Some libgdx HTML5 games

Quite a few people have used libgdx to create WebGL/HTML5 versions of their games, both 2D and 3D. Stefan Wagner, alias Bompo created this for the last ludum dare (click image to play):

It’s a 3D arcade game. You control a ship in a backyard pond and fire at other ships. Really neat for 48h!

Dimitry Fink created Stargazer for Android and Facebook:

This one’s a puzzle game, where you rotate a star configuration in 3D to become a 2D object. It’s an insanely cool idea and the mechanics got me hooked this morning. What’s interesting about this one is that it integrates with the Facebook APIs via JSNI, a way to communicate with Javascript from Java in GWT. Hopefully Dimitri will enlighten us on what was involved getting this to work.

Robert Engelbert ported his Frogger tutorial game not only to Android put to WebGL as well:

You should totally check out his blog which is filled with all kinds of game programming tutorials. He has a series on implementing frogger with various frameworks, including libgdx. Well worth a read.

Those are just 3 recent games i discoverd, there are a lot more WebGL/libgdx games out there already, some on the Google Chrome store. Let’s hope WebGL compatibility gets even better in the coming months!

Change to Preferences in Android Backend

This message is brought to you by Nex, thanks mate!

In order to reduce overhead in the Android backend when putting values into Preferences, we’ve updated the implementation to not commit changes until flush() is called on the Preferences object. Previously, every time you put a value into Preferences the Android implementation would create an Editor, put the value, then commit it. While this was good for ensuring that values would be persisted quickly, it also meant File I/O for each and every value placed into preferences. When putting more than one or two values, this could create noticeable slowness.

This may sounds like a big deal, but this actually brings the Android implementation more in line with the other backends, which have always required flush() to be called in order to persist the changes. It also mirrors the normal workflow for working with SharedPreferences in normal Android development.

TL;DR Version: You must now call flush() in all cases where you want changes to Preferences to be persisted.

Libgdx Documentation Initiative

After thinking about my last post and poking around Google Code i came up with a plan. I want to improve the documentation of libgdx, by a lot. The Javadocs are not horrible per se, but Javadocs (without package html) are usually only good for reference and don’t answer more high-level questions. I thus want to propose the crowd-sourced libgdx documentation initiative. Here’s how that works.

Everyone becomes a Contributor!

Everyone will be capable of contributing to both the development guide/wiki as well as the javadocs. The first thing you need to do is drop me an e-mail at contact at badlogicgames dot com. Provide a valid Google account so i can add you as a contributor to libgdx on Google Code. You will be granted write permissions for the Wiki only. If you want to also contribute to Javadocs, follow the instructions below.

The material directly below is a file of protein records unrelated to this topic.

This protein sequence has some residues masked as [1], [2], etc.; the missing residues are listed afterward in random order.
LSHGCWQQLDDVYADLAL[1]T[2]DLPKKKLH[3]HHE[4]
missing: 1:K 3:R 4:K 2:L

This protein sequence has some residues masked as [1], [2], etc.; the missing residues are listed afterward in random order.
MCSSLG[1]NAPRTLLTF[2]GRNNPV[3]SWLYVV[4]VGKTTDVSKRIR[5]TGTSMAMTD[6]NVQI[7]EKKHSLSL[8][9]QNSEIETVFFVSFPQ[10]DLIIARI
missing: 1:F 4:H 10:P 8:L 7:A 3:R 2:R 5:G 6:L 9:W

Next decide on what you want to work on.

Development Guide/Wiki

The wiki/development guide is currently a work in process. As you can see there’s already an outline of which topics it should cover. Check out what’s there so far to get a feel for how individual dev-guide articles should look like. Then pick one of the items and create the article for it. In general you want to give an overview of a feature, provide info on differences between platforms if any, and show a few code snippets demonstrating the usage of the feature.

The second type of wiki contributions are articles. An article illustrates a complete working example for some specific functionality, e.g. wrapping 3rd party services. You can chose to embed your code in the article and refer to the project setup article for the project creation step.

Java Docs

While libgdx’s javadocs are comparatively complete, some parts might be outdated or badly written (or actually missing). Fork libgdx on Github, load up the Java files you want to improve, push the changes back to Github and send a pull request. Please only improve on the Javadocs, do not manipulate the code itself. I’ll merge all pull requests manually, don’t try to trick me 🙂 This guide shows you how to write proper Javadocs (more or less).

The best way to identify underdocumented class is to check out the online Javadocs. Browse through the classes and if anything seems bad, fire up your IDE/editor, edit the docs, commit and push. To lower merge burden, please batch up your commits into a single pull request.

What about the User Wiki?

The user wiki effort has died down somewhere around september. None of the development team ever maintained any portions of it, so it was a very undirected effort. With the outline of the TOC and articles already written as well as our commitment to curate additions by users, it is my hope that this new effort will result in a more structured, high quality result. Again, the user wiki effort is/was fantastic and we are very thankful to Radioking that he took it up. Time for user wiki 2.0!